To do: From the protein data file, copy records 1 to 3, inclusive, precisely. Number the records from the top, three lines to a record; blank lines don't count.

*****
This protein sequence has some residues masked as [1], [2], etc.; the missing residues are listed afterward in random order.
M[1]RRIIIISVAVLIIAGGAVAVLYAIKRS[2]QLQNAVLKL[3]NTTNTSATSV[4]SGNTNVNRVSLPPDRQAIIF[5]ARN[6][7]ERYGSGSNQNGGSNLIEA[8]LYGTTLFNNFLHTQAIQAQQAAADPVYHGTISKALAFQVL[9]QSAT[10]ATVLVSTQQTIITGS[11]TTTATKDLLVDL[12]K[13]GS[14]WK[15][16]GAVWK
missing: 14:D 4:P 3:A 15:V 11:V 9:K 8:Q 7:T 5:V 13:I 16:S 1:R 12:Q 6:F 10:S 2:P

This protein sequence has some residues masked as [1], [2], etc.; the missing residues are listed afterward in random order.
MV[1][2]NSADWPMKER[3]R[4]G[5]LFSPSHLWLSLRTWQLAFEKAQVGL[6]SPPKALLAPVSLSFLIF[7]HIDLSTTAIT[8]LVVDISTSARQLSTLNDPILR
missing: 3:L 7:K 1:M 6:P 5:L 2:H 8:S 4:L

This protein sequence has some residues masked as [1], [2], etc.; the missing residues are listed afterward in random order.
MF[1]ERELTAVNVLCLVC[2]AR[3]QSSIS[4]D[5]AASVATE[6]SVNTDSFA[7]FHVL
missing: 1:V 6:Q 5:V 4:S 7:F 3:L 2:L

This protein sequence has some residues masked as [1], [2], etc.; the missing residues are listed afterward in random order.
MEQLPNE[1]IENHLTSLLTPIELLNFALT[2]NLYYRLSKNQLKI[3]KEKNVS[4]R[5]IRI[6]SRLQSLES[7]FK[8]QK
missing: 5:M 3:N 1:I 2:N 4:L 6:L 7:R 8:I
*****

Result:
This protein sequence has some residues masked as [1], [2], etc.; the missing residues are listed afterward in random order.
M[1]RRIIIISVAVLIIAGGAVAVLYAIKRS[2]QLQNAVLKL[3]NTTNTSATSV[4]SGNTNVNRVSLPPDRQAIIF[5]ARN[6][7]ERYGSGSNQNGGSNLIEA[8]LYGTTLFNNFLHTQAIQAQQAAADPVYHGTISKALAFQVL[9]QSAT[10]ATVLVSTQQTIITGS[11]TTTATKDLLVDL[12]K[13]GS[14]WK[15][16]GAVWK
missing: 14:D 4:P 3:A 15:V 11:V 9:K 8:Q 7:T 5:V 13:I 16:S 1:R 12:Q 6:F 10:S 2:P

This protein sequence has some residues masked as [1], [2], etc.; the missing residues are listed afterward in random order.
MV[1][2]NSADWPMKER[3]R[4]G[5]LFSPSHLWLSLRTWQLAFEKAQVGL[6]SPPKALLAPVSLSFLIF[7]HIDLSTTAIT[8]LVVDISTSARQLSTLNDPILR
missing: 3:L 7:K 1:M 6:P 5:L 2:H 8:S 4:L

This protein sequence has some residues masked as [1], [2], etc.; the missing residues are listed afterward in random order.
MF[1]ERELTAVNVLCLVC[2]AR[3]QSSIS[4]D[5]AASVATE[6]SVNTDSFA[7]FHVL
missing: 1:V 6:Q 5:V 4:S 7:F 3:L 2:L